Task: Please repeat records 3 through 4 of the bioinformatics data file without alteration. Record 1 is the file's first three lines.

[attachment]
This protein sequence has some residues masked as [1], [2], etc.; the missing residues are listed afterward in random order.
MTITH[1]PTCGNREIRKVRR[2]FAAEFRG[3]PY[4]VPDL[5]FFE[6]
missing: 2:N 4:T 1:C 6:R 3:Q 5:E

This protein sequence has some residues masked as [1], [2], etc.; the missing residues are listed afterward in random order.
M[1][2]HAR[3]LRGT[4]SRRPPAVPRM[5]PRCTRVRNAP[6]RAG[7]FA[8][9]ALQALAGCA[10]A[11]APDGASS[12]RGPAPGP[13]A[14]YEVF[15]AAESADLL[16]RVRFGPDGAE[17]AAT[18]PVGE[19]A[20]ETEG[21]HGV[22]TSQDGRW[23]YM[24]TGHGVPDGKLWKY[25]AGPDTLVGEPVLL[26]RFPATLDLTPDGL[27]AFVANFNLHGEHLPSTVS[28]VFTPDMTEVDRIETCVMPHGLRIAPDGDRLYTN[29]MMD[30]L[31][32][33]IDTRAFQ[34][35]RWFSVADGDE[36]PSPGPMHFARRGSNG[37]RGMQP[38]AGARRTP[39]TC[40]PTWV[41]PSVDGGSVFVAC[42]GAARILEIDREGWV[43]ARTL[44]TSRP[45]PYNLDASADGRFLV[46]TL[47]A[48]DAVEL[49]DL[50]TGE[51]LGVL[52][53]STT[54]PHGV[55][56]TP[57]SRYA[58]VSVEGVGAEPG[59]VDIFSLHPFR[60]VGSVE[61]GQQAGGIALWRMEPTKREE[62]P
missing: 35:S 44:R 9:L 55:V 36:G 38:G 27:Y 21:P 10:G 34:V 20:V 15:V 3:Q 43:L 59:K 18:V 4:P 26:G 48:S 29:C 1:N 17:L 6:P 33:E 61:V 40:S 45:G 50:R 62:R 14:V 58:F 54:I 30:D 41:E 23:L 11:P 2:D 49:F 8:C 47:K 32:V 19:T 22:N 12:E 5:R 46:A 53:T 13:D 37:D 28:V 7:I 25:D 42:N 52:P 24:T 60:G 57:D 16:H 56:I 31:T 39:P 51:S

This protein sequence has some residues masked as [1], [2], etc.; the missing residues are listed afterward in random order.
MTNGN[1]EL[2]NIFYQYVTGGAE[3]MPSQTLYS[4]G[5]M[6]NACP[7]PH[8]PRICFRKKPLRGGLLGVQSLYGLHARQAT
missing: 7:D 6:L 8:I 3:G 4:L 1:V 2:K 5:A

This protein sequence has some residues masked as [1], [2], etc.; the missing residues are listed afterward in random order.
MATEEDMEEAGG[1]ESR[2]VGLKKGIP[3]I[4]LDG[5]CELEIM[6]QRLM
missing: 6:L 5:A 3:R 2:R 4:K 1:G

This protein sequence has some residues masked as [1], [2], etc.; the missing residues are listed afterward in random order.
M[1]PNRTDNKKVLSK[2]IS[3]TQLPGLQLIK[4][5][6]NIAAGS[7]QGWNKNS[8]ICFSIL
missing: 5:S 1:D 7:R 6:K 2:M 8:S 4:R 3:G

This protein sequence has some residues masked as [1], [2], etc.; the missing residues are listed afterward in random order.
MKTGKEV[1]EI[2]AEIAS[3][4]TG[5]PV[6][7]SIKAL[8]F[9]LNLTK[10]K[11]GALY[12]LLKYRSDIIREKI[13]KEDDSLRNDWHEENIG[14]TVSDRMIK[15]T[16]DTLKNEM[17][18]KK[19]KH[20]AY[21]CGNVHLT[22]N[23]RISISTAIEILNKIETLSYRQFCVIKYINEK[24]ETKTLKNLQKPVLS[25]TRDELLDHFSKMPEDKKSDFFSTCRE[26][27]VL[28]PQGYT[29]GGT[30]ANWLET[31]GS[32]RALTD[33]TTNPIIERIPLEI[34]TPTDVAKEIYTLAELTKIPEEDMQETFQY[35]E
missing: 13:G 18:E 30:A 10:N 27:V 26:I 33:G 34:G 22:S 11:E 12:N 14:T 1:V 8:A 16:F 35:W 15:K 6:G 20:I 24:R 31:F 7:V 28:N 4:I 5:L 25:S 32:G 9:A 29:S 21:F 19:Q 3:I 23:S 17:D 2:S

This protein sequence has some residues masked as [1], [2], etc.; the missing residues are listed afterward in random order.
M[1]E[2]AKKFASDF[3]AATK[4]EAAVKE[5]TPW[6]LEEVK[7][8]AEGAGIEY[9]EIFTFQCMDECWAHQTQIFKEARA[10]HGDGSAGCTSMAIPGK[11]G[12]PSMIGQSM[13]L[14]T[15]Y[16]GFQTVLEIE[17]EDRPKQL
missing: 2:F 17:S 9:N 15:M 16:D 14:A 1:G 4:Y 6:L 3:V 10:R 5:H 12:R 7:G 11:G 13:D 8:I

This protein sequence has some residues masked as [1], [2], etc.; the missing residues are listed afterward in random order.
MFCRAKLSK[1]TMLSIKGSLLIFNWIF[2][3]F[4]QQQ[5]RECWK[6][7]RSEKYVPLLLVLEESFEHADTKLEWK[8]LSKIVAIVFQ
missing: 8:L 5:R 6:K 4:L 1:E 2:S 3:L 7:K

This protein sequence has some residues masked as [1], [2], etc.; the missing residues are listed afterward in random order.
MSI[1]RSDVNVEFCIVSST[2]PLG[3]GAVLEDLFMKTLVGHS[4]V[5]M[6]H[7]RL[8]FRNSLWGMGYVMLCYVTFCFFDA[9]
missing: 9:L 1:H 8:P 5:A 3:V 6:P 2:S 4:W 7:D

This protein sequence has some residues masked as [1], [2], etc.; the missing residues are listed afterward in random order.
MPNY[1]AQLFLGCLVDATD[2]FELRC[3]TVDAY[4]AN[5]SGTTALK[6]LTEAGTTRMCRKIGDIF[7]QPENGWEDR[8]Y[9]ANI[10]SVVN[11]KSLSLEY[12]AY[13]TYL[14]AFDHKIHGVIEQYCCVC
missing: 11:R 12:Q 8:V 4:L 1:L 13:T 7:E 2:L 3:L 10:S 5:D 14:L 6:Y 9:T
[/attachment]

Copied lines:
This protein sequence has some residues masked as [1], [2], etc.; the missing residues are listed afterward in random order.
MTNGN[1]EL[2]NIFYQYVTGGAE[3]MPSQTLYS[4]G[5]M[6]NACP[7]PH[8]PRICFRKKPLRGGLLGVQSLYGLHARQAT
missing: 7:D 6:L 8:I 3:G 4:L 1:V 2:K 5:A

This protein sequence has some residues masked as [1], [2], etc.; the missing residues are listed afterward in random order.
MATEEDMEEAGG[1]ESR[2]VGLKKGIP[3]I[4]LDG[5]CELEIM[6]QRLM
missing: 6:L 5:A 3:R 2:R 4:K 1:G